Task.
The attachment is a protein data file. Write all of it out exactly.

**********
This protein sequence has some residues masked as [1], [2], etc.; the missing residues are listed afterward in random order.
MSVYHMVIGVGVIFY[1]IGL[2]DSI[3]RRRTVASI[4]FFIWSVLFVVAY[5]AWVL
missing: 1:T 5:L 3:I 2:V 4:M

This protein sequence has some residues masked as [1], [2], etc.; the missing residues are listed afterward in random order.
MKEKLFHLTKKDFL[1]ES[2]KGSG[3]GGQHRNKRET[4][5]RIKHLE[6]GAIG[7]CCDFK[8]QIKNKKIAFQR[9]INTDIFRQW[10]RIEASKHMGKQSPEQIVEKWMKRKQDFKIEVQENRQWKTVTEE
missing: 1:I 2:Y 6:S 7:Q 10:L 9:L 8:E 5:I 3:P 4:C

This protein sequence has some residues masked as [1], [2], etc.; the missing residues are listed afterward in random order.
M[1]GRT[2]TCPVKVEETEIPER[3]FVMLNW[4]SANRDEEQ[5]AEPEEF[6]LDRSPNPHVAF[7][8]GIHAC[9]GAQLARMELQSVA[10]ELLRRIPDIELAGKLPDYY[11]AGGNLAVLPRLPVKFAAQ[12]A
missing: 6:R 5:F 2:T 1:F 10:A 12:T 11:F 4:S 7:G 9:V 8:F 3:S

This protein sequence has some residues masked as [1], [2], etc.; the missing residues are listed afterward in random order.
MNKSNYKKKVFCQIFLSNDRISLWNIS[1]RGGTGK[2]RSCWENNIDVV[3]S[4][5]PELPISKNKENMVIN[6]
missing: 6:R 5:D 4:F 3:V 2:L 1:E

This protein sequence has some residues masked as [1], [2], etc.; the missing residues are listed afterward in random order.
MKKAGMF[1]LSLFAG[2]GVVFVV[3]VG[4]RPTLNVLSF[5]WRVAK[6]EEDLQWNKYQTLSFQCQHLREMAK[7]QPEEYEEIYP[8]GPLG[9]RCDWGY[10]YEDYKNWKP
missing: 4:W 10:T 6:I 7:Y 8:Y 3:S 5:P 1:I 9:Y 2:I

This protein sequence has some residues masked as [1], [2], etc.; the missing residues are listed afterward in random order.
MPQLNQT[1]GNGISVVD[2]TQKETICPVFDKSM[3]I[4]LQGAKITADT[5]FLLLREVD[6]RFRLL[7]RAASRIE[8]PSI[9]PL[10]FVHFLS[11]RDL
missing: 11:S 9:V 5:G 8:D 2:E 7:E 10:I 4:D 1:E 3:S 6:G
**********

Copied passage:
This protein sequence has some residues masked as [1], [2], etc.; the missing residues are listed afterward in random order.
MSVYHMVIGVGVIFY[1]IGL[2]DSI[3]RRRTVASI[4]FFIWSVLFVVAY[5]AWVL
missing: 1:T 5:L 3:I 2:V 4:M

This protein sequence has some residues masked as [1], [2], etc.; the missing residues are listed afterward in random order.
MKEKLFHLTKKDFL[1]ES[2]KGSG[3]GGQHRNKRET[4][5]RIKHLE[6]GAIG[7]CCDFK[8]QIKNKKIAFQR[9]INTDIFRQW[10]RIEASKHMGKQSPEQIVEKWMKRKQDFKIEVQENRQWKTVTEE
missing: 1:I 2:Y 6:S 7:Q 10:L 9:L 8:E 5:I 3:P 4:C

This protein sequence has some residues masked as [1], [2], etc.; the missing residues are listed afterward in random order.
M[1]GRT[2]TCPVKVEETEIPER[3]FVMLNW[4]SANRDEEQ[5]AEPEEF[6]LDRSPNPHVAF[7][8]GIHAC[9]GAQLARMELQSVA[10]ELLRRIPDIELAGKLPDYY[11]AGGNLAVLPRLPVKFAAQ[12]A
missing: 6:R 5:F 2:T 1:F 10:A 12:T 11:F 4:S 7:G 9:V 8:F 3:S

This protein sequence has some residues masked as [1], [2], etc.; the missing residues are listed afterward in random order.
MNKSNYKKKVFCQIFLSNDRISLWNIS[1]RGGTGK[2]RSCWENNIDVV[3]S[4][5]PELPISKNKENMVIN[6]
missing: 6:R 5:D 4:F 3:V 2:L 1:E

This protein sequence has some residues masked as [1], [2], etc.; the missing residues are listed afterward in random order.
MKKAGMF[1]LSLFAG[2]GVVFVV[3]VG[4]RPTLNVLSF[5]WRVAK[6]EEDLQWNKYQTLSFQCQHLREMAK[7]QPEEYEEIYP[8]GPLG[9]RCDWGY[10]YEDYKNWKP
missing: 4:W 10:T 6:I 7:Y 8:Y 3:S 5:P 1:I 9:Y 2:I

This protein sequence has some residues masked as [1], [2], etc.; the missing residues are listed afterward in random order.
MPQLNQT[1]GNGISVVD[2]TQKETICPVFDKSM[3]I[4]LQGAKITADT[5]FLLLREVD[6]RFRLL[7]RAASRIE[8]PSI[9]PL[10]FVHFLS[11]RDL
missing: 11:S 9:V 5:G 8:D 2:E 7:E 10:I 4:D 1:E 3:S 6:G